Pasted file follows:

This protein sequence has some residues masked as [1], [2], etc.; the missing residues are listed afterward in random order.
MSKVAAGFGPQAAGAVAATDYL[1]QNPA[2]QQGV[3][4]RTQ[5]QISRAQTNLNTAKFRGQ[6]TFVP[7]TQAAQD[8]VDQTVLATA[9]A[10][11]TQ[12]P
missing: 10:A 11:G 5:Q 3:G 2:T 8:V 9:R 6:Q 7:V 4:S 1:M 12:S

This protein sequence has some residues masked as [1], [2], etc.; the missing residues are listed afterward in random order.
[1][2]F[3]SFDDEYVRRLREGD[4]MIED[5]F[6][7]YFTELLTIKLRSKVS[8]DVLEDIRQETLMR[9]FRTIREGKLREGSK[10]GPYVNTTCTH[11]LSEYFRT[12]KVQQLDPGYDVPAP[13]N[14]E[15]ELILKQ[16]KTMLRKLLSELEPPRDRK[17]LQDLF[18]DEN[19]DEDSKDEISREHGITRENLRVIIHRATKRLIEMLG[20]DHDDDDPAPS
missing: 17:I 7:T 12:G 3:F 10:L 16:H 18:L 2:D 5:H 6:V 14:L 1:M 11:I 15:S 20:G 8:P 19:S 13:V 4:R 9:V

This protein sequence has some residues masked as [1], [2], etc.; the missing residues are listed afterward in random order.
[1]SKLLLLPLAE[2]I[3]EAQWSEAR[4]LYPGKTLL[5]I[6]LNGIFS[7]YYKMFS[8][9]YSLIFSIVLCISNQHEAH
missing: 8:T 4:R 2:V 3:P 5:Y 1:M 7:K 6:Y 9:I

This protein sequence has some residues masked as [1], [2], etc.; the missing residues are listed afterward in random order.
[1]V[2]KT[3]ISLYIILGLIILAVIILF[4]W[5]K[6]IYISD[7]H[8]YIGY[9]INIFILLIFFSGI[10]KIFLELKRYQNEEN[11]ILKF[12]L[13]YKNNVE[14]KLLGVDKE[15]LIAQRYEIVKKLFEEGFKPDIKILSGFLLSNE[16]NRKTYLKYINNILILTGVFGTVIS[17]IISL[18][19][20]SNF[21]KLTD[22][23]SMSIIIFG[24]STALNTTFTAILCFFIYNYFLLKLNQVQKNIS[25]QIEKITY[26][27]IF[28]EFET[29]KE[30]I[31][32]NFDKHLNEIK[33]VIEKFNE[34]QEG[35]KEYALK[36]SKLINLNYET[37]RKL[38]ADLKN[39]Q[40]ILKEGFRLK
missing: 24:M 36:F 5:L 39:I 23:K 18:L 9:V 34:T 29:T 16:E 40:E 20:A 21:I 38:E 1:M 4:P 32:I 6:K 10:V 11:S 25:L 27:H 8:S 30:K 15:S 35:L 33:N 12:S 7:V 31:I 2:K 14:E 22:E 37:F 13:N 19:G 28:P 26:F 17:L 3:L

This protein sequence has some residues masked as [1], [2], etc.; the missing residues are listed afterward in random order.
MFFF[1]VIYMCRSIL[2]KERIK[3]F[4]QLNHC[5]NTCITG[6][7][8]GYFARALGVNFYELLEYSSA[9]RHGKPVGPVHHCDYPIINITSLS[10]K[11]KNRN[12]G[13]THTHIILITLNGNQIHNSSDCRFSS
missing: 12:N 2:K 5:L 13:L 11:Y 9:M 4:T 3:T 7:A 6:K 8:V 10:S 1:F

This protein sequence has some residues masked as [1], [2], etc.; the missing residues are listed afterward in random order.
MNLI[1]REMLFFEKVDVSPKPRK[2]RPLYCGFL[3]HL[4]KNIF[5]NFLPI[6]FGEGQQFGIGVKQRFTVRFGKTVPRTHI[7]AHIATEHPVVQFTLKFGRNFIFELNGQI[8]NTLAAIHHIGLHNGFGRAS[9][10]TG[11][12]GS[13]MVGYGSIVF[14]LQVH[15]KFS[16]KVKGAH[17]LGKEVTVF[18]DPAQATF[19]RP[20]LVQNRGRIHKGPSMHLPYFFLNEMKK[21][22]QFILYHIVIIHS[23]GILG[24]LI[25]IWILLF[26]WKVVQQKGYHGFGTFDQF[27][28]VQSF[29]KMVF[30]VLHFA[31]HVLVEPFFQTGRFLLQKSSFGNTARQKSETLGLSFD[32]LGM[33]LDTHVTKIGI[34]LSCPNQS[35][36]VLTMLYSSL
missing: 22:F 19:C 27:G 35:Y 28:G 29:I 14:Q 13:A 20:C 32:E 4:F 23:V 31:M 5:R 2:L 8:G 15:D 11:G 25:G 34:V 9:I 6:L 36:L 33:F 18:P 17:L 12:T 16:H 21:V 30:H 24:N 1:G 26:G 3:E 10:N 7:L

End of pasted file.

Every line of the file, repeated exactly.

This protein sequence has some residues masked as [1], [2], etc.; the missing residues are listed afterward in random order.
MSKVAAGFGPQAAGAVAATDYL[1]QNPA[2]QQGV[3][4]RTQ[5]QISRAQTNLNTAKFRGQ[6]TFVP[7]TQAAQD[8]VDQTVLATA[9]A[10][11]TQ[12]P
missing: 10:A 11:G 5:Q 3:G 2:T 8:V 9:R 6:Q 7:V 4:S 1:M 12:S

This protein sequence has some residues masked as [1], [2], etc.; the missing residues are listed afterward in random order.
[1][2]F[3]SFDDEYVRRLREGD[4]MIED[5]F[6][7]YFTELLTIKLRSKVS[8]DVLEDIRQETLMR[9]FRTIREGKLREGSK[10]GPYVNTTCTH[11]LSEYFRT[12]KVQQLDPGYDVPAP[13]N[14]E[15]ELILKQ[16]KTMLRKLLSELEPPRDRK[17]LQDLF[18]DEN[19]DEDSKDEISREHGITRENLRVIIHRATKRLIEMLG[20]DHDDDDPAPS
missing: 17:I 7:T 12:G 3:F 10:L 16:H 18:L 2:D 5:H 6:V 14:L 1:M 11:I 15:S 20:G 8:P 19:S 13:V 4:R 9:V

This protein sequence has some residues masked as [1], [2], etc.; the missing residues are listed afterward in random order.
[1]SKLLLLPLAE[2]I[3]EAQWSEAR[4]LYPGKTLL[5]I[6]LNGIFS[7]YYKMFS[8][9]YSLIFSIVLCISNQHEAH
missing: 8:T 4:R 2:V 3:P 5:Y 1:M 7:K 6:Y 9:I

This protein sequence has some residues masked as [1], [2], etc.; the missing residues are listed afterward in random order.
[1]V[2]KT[3]ISLYIILGLIILAVIILF[4]W[5]K[6]IYISD[7]H[8]YIGY[9]INIFILLIFFSGI[10]KIFLELKRYQNEEN[11]ILKF[12]L[13]YKNNVE[14]KLLGVDKE[15]LIAQRYEIVKKLFEEGFKPDIKILSGFLLSNE[16]NRKTYLKYINNILILTGVFGTVIS[17]IISL[18][19][20]SNF[21]KLTD[22][23]SMSIIIFG[24]STALNTTFTAILCFFIYNYFLLKLNQVQKNIS[25]QIEKITY[26][27]IF[28]EFET[29]KE[30]I[31][32]NFDKHLNEIK[33]VIEKFNE[34]QEG[35]KEYALK[36]SKLINLNYET[37]RKL[38]ADLKN[39]Q[40]ILKEGFRLK
missing: 24:M 36:F 5:L 39:I 23:K 18:L 9:V 34:T 29:T 16:E 40:E 20:A 21:I 38:E 1:M 4:P 32:I 6:K 10:V 11:S 25:L 27:H 8:S 30:K 15:S 35:L 33:N 12:S 7:V 31:I 2:K 14:E 22:E 37:F 13:N 19:G 28:P 26:F 17:L 3:L

This protein sequence has some residues masked as [1], [2], etc.; the missing residues are listed afterward in random order.
MFFF[1]VIYMCRSIL[2]KERIK[3]F[4]QLNHC[5]NTCITG[6][7][8]GYFARALGVNFYELLEYSSA[9]RHGKPVGPVHHCDYPIINITSLS[10]K[11]KNRN[12]G[13]THTHIILITLNGNQIHNSSDCRFSS
missing: 12:N 2:K 5:L 13:L 11:Y 9:M 4:T 3:T 7:A 6:K 8:V 10:S 1:F

This protein sequence has some residues masked as [1], [2], etc.; the missing residues are listed afterward in random order.
MNLI[1]REMLFFEKVDVSPKPRK[2]RPLYCGFL[3]HL[4]KNIF[5]NFLPI[6]FGEGQQFGIGVKQRFTVRFGKTVPRTHI[7]AHIATEHPVVQFTLKFGRNFIFELNGQI[8]NTLAAIHHIGLHNGFGRAS[9][10]TG[11][12]GS[13]MVGYGSIVF[14]LQVH[15]KFS[16]KVKGAH[17]LGKEVTVF[18]DPAQATF[19]RP[20]LVQNRGRIHKGPSMHLPYFFLNEMKK[21][22]QFILYHIVIIHS[23]GILG[24]LI[25]IWILLF[26]WKVVQQKGYHGFGTFDQF[27][28]VQSF[29]KMVF[30]VLHFA[31]HVLVEPFFQTGRFLLQKSSFGNTARQKSETLGLSFD[32]LGM[33]LDTHVTKIGI[34]LSCPNQS[35][36]VLTMLYSSL
missing: 22:F 19:C 27:G 35:Y 28:G 29:I 14:Q 13:A 20:C 32:E 4:F 23:V 31:M 5:R 2:L 8:G 15:D 11:G 25:G 34:V 9:I 6:L 36:L 33:F 18:P 17:L 12:T 16:H 21:V 30:H 24:N 1:G 26:G 3:E 10:N 7:L